Blackmail Is My Life

"Very Good"

Blackmail Is My Life Review


A nod from Quentin Tarantino to 2000's already-legendary (but apparently undistributable) Battle Royale put then-70-year-old director Kinji Fukasaku on the map for many western audiences. But this prolific Japanese filmmaker, who died in 2003, had long since made himself a name at home as an auteur who favored outrageous style and biting social commentary in his films and, recently, as an alleged tyrant who was prone to throwing memorable tantrums on his sets.

Despite a substantial oeuvre, Fukasaku movies could be hard to lay your hands on, sometimes even in Japan. Thanks to the efforts of Home Vision Entertainment, a sampling of Fukasaku's late '60s/early '70s social comedies has become available on DVD, among them 1968's Blackmail Is My Life.

Welcome back. Blackmail Is My Life tells the story of a Tokyo-style band of outsiders, led by the irrepressible Muraki (Hiroki Matsukata), who find that at the table of Japan's postwar "economic miracle" a place has not been laid for them. They've turned to grift and petty theft to keep their clothes up-to-date and the drinks pouring, but they're as innocent as babies to the bigger scheme of things. (Muraki, in the film's opening shot, jumps exuberantly from the shower and stands bare-assed before his window, part sexy gangster and part little boy.) This naivetŽ is stripped from our hero and his gang in episodes - their criminal exploits grow more ambitious, with a corresponding rise in the severity of the stakes - until they reach the inescapable conclusion that in the world of crime, as in the world of commerce, the old guard tends its own.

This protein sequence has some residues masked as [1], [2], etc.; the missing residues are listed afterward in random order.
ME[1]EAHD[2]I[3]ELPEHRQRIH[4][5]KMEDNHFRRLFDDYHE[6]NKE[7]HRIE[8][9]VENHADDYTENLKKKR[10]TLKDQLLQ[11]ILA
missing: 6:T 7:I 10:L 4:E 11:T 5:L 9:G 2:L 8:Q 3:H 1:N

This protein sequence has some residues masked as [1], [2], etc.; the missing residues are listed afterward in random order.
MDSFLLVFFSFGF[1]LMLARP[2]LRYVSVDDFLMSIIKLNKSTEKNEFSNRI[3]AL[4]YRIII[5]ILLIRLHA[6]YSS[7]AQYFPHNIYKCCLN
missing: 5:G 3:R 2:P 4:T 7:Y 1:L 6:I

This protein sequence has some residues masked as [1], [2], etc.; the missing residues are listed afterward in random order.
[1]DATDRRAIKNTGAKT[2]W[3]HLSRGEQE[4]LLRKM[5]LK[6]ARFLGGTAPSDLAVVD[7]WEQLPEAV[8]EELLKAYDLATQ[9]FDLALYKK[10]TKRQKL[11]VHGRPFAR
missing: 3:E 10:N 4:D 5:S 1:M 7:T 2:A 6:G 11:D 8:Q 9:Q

Blackmail Is My Life is stylish, and it bumps along with wit and palpable energy. Fukasaku wields his camera with such abandon that you worry for the equipment's physical safety, the psychic welfare of the editor coming next to mind. Talk of the New Wave aside, this marriage of ostensibly "social" material to an off-the-cuff style most closely recalls a disposable edge-of-the-'70s aesthetic, like a Japanese Hell Up in Harlem or Mother, Jugs and Speed. (In case clarification is needed, this is a pleasurable nostalgia for me.) In the lead role, Matsukata projects a just-right mix of grown-up disquiet and adolescent flippancy.

And Blackmail Is My Life is rounded out with a trick ending in which the director fitted an actor with a wildly bleeding wound and turned him loose on the street among unsuspecting bystanders in hopes of catching their genuine reactions. Whether the actor overacted or the blood was too profuse (or too bright red) we'll never know, but in the final product no one present seems to be fooled at all.

Aka Kyokatsu koso Waga Jinsei.



Facts and Figures

Production compaines: Shochiku Company

Reviews

Contactmusic.com: 3.5 / 5

Cast & Crew

Director: Kinji Fukasaku

Producer:

Starring: as Muraki, as Otoki, Akira Jo as Zero, Hideo Murota as Seki

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